Central canal stenosis typically occurs due to degenerative changes in the spine’s bones, joints, discs, and/or ligaments. Other potential causes of central canal stenosis include trauma, infections, and metabolic conditions that may affect the spine.
Common Causes of Central Canal Stenosis
The following conditions may commonly cause central canal stenosis:
- Age-related changes. Changes in the vertebrae such as from osteoarthritis may cause abnormal growth of bony tissues (bone spurs or osteophytes) impinging the spinal cord and/or spinal nerves. Sometimes, degenerated vertebrae may eventually slip over the vertebra below (spondylolisthesis), compressing the spinal cord. Research indicates osteoarthritis is the most common cause of stenosis in the lumbar spine. 1 Omidi-Kashani F, Hasankhani EG, Ashjazadeh A. Lumbar spinal stenosis: who should be fused? An updated review. Asian Spine J. 2014;8(4):521–530. doi:10.4184/asj.2014.8.4.521
- Instability. The abnormal movement of a vertebra forward (anterolisthesis) or backward (retrolisthesis) can cause compression of the spinal canal.
- Narrowing of the disc. Wear and tear of the vertebral discs may cause them to dry out and shrink. This condition may result in stenosis of the central spinal canal and other openings in the spine.
- Herniated disc. A herniated (bulging) disc that protrudes posteriorly (toward the spinal cord) or has a broad bulge may push against the spinal cord.
- Traumatic injury. Trauma to the vertebrae may cause fracture, dislocation, or spondylolisthesis, causing stenosis of the spine.
- Ligament thickening. The ossification or thickening of the posterior longitudinal ligament and/or the ligamentum flavum may cause stenosis of the central canal.
- Postoperative problems. Past surgeries such as laminectomy or spinal fusion surgeries may cause the adjacent vertebrae to degenerate and result in structural changes leading to central canal stenosis.
It is also common for central canal stenosis to result from multiple structures degenerating within the spine at the same time.
Less Common Causes of Central Canal Stenosis
Rarely, infections such as discitis may cause central canal stenosis. Discitis is the infection of the intervertebral disc caused by a bacteria or virus that travels to the spine through blood flow. Other rare causes include spinal tumors, cysts, and metabolic diseases such as Cushing’s syndrome and Paget’s disease, and scoliosis of the spine.
In This Article:
Risk Factors for Central Canal Stenosis
Some people may be at a higher risk of developing stenosis in the spine. A few risk factors include:
- Age. While people over 50 years of age are at an increased risk for stenosis, the condition may occur in younger individuals and be asymptomatic for many years. 2 Melancia JL, Francisco AF, Antunes JL. Spinal stenosis. In: Handbook of Clinical Neurology. Elsevier; 2014:541-549. doi:10.1016/b978-0-7020-4086-3.00035-7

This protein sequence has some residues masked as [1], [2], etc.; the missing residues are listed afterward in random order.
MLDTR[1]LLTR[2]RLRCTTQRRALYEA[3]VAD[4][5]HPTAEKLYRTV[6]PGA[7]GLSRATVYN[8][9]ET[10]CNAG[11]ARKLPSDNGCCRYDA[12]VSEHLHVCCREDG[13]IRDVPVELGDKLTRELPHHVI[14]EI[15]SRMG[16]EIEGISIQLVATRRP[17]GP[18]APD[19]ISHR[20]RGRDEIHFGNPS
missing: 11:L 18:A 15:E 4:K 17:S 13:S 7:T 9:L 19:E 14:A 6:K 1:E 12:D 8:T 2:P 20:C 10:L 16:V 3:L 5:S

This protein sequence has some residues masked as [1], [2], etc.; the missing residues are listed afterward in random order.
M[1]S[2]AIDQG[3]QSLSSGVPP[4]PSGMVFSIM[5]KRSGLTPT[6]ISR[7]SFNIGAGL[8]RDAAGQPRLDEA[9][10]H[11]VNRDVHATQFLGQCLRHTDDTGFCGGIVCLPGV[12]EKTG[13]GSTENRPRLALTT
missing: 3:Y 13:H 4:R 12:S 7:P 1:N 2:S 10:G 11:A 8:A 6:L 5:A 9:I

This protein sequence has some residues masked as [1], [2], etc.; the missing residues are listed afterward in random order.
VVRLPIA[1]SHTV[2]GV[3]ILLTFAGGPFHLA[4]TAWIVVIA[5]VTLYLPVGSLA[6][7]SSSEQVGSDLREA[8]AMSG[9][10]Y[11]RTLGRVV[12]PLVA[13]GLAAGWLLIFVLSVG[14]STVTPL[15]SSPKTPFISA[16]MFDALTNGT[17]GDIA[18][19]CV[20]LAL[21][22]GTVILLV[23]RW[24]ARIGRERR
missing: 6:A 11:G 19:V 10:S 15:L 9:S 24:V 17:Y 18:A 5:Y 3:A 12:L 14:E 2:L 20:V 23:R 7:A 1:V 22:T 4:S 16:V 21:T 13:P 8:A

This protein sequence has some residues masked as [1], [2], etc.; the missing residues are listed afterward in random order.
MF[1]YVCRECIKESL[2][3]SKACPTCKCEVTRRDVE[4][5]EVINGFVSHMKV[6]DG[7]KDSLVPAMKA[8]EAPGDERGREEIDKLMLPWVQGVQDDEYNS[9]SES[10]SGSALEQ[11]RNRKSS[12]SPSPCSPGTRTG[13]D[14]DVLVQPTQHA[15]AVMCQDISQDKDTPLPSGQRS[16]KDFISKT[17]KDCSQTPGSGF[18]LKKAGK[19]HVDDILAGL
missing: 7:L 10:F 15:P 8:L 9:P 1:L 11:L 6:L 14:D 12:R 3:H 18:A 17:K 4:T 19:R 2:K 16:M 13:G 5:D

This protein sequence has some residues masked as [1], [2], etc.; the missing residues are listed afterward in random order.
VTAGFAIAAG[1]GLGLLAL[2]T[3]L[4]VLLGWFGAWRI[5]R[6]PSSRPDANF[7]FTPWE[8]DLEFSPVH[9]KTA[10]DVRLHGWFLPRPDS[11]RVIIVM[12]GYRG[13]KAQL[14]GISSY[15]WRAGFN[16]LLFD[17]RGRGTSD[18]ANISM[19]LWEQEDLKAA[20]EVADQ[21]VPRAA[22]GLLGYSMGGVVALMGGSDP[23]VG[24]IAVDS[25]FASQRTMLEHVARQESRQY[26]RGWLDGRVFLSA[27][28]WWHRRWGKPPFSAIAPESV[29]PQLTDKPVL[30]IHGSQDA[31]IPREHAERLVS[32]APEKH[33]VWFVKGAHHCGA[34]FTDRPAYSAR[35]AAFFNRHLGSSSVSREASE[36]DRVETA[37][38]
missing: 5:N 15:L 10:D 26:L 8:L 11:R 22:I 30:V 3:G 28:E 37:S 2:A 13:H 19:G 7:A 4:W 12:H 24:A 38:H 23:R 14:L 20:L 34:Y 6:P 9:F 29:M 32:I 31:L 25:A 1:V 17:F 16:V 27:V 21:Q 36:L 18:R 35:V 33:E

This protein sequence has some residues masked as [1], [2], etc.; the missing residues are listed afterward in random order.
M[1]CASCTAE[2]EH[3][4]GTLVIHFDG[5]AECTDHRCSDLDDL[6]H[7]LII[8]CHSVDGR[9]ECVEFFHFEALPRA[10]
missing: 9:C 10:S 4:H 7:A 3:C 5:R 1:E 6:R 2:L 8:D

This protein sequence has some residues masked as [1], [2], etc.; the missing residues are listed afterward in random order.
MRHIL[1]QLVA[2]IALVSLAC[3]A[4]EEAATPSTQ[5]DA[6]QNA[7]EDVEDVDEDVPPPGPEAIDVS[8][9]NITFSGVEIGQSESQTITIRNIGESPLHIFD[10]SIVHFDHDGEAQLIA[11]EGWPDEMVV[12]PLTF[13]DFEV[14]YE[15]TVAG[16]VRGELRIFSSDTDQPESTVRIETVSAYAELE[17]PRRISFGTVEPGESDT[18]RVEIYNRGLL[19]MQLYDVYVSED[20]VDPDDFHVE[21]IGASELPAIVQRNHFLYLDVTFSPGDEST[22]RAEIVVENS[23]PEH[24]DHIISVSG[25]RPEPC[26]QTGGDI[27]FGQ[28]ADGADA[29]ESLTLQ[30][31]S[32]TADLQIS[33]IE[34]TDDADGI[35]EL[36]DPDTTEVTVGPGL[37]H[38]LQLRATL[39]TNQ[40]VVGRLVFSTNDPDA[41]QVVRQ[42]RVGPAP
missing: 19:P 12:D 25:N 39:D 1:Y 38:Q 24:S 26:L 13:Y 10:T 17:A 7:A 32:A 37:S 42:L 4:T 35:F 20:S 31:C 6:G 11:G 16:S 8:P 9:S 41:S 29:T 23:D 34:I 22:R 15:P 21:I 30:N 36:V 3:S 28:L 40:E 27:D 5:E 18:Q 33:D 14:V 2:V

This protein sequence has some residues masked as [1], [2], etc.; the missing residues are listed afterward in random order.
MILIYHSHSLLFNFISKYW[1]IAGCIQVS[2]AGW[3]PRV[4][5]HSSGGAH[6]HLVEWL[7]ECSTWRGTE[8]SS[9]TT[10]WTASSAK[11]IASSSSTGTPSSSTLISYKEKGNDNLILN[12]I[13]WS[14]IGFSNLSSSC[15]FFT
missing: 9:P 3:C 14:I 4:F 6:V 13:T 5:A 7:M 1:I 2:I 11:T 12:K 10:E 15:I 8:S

- Male sex. Stenosis is more common in men than in women. However, more women have spinal stenosis resulting from spondylolisthesis (vertebra slipping forward). 3 Adams TL, Marchiori DM. Chapter 9: Arthritides. In: Marchiori DM. Clinical Imaging. Elsevier; 2014. doi:10.1016/c2009-0-42800-9
- Ethnicity. East Asians, particularly the Chinese, Japanese, and Korean populations are at a higher risk of ossification of the ligamentum flavum, which may cause central canal stenosis. 4 Garry JP. A Rare Case of Thoracic Spinal Stenosis in a White Male. Current Sports Medicine Reports. 2018;17(1):13-15. doi:10.1249/jsr.0000000000000440
The presence of these risk factors does not always cause stenosis of the spine, but merely increases the likelihood of its development.
While some people with spinal stenosis may not feel any symptoms, others with mild stenosis may experience significant pain. A trained medical professional can help diagnose the degree of stenosis and formulate a treatment plan. While physical examination and review of symptoms and signs can help diagnose spinal stenosis, doctors may order medical imaging tests to confirm the location and severity of stenosis in the spine.
- 1 Omidi-Kashani F, Hasankhani EG, Ashjazadeh A. Lumbar spinal stenosis: who should be fused? An updated review. Asian Spine J. 2014;8(4):521–530. doi:10.4184/asj.2014.8.4.521
- 2 Melancia JL, Francisco AF, Antunes JL. Spinal stenosis. In: Handbook of Clinical Neurology. Elsevier; 2014:541-549. doi:10.1016/b978-0-7020-4086-3.00035-7
- 3 Adams TL, Marchiori DM. Chapter 9: Arthritides. In: Marchiori DM. Clinical Imaging. Elsevier; 2014. doi:10.1016/c2009-0-42800-9
- 4 Garry JP. A Rare Case of Thoracic Spinal Stenosis in a White Male. Current Sports Medicine Reports. 2018;17(1):13-15. doi:10.1249/jsr.0000000000000440